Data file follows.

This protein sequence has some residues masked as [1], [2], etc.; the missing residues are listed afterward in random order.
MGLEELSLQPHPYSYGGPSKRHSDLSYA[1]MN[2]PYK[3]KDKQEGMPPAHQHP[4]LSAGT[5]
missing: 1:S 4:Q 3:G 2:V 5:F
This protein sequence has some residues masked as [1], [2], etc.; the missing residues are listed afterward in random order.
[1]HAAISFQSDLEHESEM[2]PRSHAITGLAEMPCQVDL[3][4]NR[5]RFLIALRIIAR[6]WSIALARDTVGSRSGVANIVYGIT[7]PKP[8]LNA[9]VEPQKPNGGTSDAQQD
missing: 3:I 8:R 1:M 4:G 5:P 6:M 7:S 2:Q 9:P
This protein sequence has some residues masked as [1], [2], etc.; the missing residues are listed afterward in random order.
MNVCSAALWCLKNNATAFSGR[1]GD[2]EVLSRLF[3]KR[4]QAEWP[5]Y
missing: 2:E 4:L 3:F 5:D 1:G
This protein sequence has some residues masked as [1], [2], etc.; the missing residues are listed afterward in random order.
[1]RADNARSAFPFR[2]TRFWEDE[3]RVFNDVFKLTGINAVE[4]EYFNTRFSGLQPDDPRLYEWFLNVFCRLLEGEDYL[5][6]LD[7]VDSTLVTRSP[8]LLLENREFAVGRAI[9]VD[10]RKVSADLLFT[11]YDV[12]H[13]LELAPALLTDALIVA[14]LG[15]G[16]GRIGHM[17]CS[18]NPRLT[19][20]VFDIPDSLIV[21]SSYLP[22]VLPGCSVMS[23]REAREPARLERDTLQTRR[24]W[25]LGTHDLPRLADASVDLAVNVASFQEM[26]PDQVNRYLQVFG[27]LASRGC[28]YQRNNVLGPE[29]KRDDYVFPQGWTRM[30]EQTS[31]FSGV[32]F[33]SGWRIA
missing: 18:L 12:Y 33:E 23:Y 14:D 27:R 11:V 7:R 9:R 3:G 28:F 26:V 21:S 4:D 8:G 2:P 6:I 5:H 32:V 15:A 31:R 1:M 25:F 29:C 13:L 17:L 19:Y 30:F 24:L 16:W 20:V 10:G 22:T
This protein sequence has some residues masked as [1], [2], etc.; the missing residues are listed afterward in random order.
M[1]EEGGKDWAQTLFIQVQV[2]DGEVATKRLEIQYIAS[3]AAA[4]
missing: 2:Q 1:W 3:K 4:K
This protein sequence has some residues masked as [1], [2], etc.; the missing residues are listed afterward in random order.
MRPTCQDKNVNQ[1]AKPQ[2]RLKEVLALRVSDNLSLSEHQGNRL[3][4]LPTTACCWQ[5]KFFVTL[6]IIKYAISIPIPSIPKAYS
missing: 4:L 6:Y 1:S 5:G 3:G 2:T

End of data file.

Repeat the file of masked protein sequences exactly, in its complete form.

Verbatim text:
This protein sequence has some residues masked as [1], [2], etc.; the missing residues are listed afterward in random order.
MGLEELSLQPHPYSYGGPSKRHSDLSYA[1]MN[2]PYK[3]KDKQEGMPPAHQHP[4]LSAGT[5]
missing: 1:S 4:Q 3:G 2:V 5:F
This protein sequence has some residues masked as [1], [2], etc.; the missing residues are listed afterward in random order.
[1]HAAISFQSDLEHESEM[2]PRSHAITGLAEMPCQVDL[3][4]NR[5]RFLIALRIIAR[6]WSIALARDTVGSRSGVANIVYGIT[7]PKP[8]LNA[9]VEPQKPNGGTSDAQQD
missing: 3:I 8:R 1:M 4:G 5:P 6:M 7:S 2:Q 9:P
This protein sequence has some residues masked as [1], [2], etc.; the missing residues are listed afterward in random order.
MNVCSAALWCLKNNATAFSGR[1]GD[2]EVLSRLF[3]KR[4]QAEWP[5]Y
missing: 2:E 4:L 3:F 5:D 1:G
This protein sequence has some residues masked as [1], [2], etc.; the missing residues are listed afterward in random order.
[1]RADNARSAFPFR[2]TRFWEDE[3]RVFNDVFKLTGINAVE[4]EYFNTRFSGLQPDDPRLYEWFLNVFCRLLEGEDYL[5][6]LD[7]VDSTLVTRSP[8]LLLENREFAVGRAI[9]VD[10]RKVSADLLFT[11]YDV[12]H[13]LELAPALLTDALIVA[14]LG[15]G[16]GRIGHM[17]CS[18]NPRLT[19][20]VFDIPDSLIV[21]SSYLP[22]VLPGCSVMS[23]REAREPARLERDTLQTRR[24]W[25]LGTHDLPRLADASVDLAVNVASFQEM[26]PDQVNRYLQVFG[27]LASRGC[28]YQRNNVLGPE[29]KRDDYVFPQGWTRM[30]EQTS[31]FSGV[32]F[33]SGWRIA
missing: 18:L 12:Y 33:E 23:Y 14:D 27:R 11:V 7:R 9:R 3:G 28:F 26:V 21:S 4:D 8:G 2:P 6:I 5:H 32:V 15:A 31:R 1:M 25:F 29:C 13:L 17:L 19:Y 30:F 24:L 16:W 20:V 10:G 22:T
This protein sequence has some residues masked as [1], [2], etc.; the missing residues are listed afterward in random order.
M[1]EEGGKDWAQTLFIQVQV[2]DGEVATKRLEIQYIAS[3]AAA[4]
missing: 2:Q 1:W 3:K 4:K
This protein sequence has some residues masked as [1], [2], etc.; the missing residues are listed afterward in random order.
MRPTCQDKNVNQ[1]AKPQ[2]RLKEVLALRVSDNLSLSEHQGNRL[3][4]LPTTACCWQ[5]KFFVTL[6]IIKYAISIPIPSIPKAYS
missing: 4:L 6:Y 1:S 5:G 3:G 2:T